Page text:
Alloy Entertainment partners with Amazon on digital-first for young adults
July 30, 2014 | 3:25 pm
Time Warner-owned book packager and entertainment property developer Alloy Entertainment has partnered with Amazon Publishing on a digital-first imprint for young adult titles. As reported in Digital Book World and elsewhere, this builds on Alloy’s existing partnership with Amazon for the Kindle Worlds fanfic program, and titles published first on this platform will later be considered for hard copy print runs.
According to the original Alloy Entertainment press release, available here: “The new imprint, named Alloy Entertainment, will be part of Amazon Publishing’s Powered by Amazon program. Powered by Amazon enables publishers and authors to leverage Amazon’s global distribution and personalized, targeted marketing reach.”
The new imprint launches with two science fiction-flavored titles, Imitation by Heather Hildenbrand and Rebel Wing by Tracy Banghart, and one fantasy-flavored coming-of-age novel, Every Ugly Word by Aimee Salter.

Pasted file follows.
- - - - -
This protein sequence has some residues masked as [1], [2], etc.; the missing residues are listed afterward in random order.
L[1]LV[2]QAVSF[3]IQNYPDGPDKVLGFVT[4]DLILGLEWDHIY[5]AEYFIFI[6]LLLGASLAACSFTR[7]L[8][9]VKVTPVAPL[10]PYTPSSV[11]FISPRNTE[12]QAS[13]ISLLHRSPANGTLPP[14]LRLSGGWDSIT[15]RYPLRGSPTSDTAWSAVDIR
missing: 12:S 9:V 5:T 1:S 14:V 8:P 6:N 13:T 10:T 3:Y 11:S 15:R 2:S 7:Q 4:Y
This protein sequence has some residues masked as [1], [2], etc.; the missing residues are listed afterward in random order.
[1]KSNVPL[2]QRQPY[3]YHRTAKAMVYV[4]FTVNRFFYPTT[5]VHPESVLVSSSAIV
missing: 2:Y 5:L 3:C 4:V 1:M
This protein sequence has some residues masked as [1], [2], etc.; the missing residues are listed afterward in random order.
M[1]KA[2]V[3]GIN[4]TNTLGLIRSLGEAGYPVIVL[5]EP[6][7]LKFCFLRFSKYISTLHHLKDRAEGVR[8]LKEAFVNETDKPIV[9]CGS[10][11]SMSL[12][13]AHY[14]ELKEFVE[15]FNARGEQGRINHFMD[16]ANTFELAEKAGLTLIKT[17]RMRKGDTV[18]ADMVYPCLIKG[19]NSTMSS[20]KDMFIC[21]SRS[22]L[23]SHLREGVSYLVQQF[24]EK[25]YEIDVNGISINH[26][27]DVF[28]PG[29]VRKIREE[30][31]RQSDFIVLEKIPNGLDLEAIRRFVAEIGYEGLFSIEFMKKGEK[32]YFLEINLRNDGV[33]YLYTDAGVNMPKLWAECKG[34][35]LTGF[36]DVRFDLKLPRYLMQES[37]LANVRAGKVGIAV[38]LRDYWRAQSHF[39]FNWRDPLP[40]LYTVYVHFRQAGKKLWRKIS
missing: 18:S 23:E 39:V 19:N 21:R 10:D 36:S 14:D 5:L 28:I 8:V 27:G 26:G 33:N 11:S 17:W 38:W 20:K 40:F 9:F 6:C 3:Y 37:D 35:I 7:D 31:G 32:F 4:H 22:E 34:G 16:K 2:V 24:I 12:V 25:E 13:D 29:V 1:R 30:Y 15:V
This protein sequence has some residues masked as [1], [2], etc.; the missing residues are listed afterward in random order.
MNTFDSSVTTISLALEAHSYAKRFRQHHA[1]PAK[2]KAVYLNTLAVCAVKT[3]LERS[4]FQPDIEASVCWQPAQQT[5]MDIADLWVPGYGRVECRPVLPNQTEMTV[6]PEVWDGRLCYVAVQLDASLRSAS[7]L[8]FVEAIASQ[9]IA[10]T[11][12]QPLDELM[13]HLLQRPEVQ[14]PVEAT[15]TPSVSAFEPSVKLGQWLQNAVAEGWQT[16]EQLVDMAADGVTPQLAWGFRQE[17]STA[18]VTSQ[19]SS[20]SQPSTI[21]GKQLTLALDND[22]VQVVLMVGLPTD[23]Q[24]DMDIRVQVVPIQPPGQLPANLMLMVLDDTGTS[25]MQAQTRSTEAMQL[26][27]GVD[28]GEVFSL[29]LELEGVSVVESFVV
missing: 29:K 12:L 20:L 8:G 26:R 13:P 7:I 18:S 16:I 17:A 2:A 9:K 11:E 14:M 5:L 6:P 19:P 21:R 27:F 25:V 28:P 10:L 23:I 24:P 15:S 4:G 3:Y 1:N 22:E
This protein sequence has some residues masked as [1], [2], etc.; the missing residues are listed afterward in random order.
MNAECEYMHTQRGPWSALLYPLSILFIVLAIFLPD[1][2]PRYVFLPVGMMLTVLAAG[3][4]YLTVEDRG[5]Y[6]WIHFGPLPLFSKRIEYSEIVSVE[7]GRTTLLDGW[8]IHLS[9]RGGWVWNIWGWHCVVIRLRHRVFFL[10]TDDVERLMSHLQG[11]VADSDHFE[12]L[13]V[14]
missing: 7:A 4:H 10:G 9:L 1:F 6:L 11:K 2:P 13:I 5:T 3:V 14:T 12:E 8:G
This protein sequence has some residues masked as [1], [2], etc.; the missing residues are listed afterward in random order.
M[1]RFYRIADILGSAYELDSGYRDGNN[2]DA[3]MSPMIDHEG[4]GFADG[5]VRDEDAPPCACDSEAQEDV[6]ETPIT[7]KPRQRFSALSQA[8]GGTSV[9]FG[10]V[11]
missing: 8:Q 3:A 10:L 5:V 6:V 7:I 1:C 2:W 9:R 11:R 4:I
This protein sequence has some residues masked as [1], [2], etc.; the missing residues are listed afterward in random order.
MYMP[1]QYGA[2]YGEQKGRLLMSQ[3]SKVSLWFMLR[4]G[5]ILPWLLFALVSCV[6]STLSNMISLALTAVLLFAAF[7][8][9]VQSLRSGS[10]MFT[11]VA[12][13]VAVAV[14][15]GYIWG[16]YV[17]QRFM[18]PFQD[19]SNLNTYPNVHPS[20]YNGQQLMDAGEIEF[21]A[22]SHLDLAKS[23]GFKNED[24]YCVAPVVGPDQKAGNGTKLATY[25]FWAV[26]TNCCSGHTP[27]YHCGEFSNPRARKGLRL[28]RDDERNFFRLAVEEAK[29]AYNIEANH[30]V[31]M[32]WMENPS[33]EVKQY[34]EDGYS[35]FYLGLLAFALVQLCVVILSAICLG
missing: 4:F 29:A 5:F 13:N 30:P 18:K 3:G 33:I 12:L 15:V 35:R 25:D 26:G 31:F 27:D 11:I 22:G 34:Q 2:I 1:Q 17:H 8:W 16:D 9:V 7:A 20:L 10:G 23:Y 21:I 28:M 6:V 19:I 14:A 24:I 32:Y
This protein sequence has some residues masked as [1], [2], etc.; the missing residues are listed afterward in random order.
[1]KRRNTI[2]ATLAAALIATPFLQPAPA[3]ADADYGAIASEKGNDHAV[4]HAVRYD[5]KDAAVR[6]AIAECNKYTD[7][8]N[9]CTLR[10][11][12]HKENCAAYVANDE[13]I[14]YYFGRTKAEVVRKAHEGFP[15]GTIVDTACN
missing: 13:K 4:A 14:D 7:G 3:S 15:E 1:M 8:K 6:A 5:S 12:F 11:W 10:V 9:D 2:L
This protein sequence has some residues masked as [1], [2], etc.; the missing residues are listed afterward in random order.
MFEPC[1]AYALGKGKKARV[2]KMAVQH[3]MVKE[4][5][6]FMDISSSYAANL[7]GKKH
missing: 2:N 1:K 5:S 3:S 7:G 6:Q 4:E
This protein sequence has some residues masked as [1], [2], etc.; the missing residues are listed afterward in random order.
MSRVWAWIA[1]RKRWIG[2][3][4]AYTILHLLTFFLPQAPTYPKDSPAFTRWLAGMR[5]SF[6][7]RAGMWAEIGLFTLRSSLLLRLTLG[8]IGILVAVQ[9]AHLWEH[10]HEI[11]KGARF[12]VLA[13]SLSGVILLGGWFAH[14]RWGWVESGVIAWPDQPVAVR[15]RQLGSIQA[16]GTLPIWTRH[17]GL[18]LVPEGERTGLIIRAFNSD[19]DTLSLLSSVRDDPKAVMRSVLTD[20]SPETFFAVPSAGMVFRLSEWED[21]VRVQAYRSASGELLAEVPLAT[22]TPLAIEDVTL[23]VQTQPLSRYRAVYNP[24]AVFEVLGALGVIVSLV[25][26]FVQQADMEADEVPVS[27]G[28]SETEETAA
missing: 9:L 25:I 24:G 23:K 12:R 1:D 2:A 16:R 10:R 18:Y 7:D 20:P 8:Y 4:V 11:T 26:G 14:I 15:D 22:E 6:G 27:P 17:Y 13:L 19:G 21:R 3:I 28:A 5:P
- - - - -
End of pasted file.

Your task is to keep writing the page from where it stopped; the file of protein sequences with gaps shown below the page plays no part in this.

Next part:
“One of our strengths is working with talented authors to create and develop properties that have mass entertainment appeal,” said Leslie Morgenstein, President of Alloy Entertainment. “This program is an exciting extension of our business and will allow us to leverage Amazon’s ability to distribute to an incredibly diverse and broad readership.”
Alloy Entertainment’s materials also claim that “more than 75 of AE’s books have been on The New York Times bestseller list, including The Vampire Diaries, Pretty Little Liars, Gossip Girl, Sisterhood of the Traveling Pants, The Luxe, Veronica Mars: The Thousand-‐Dollar Tan Line, and The 100. AE has successfully adapted several of its properties into hit television shows.”
Writers wanting to try their luck with Alloy Entertainment’s new program might want to stop and reflect, though. The company has not always treated its authors royally. As Chris Meadows reported a while back, the author of the original Vampire Diaries series, one of Alloy Entertainment’s most successful properties, was fired from authorship of the series that bore her name, and later had to return to writing further titles, ironically, through Kindle Worlds.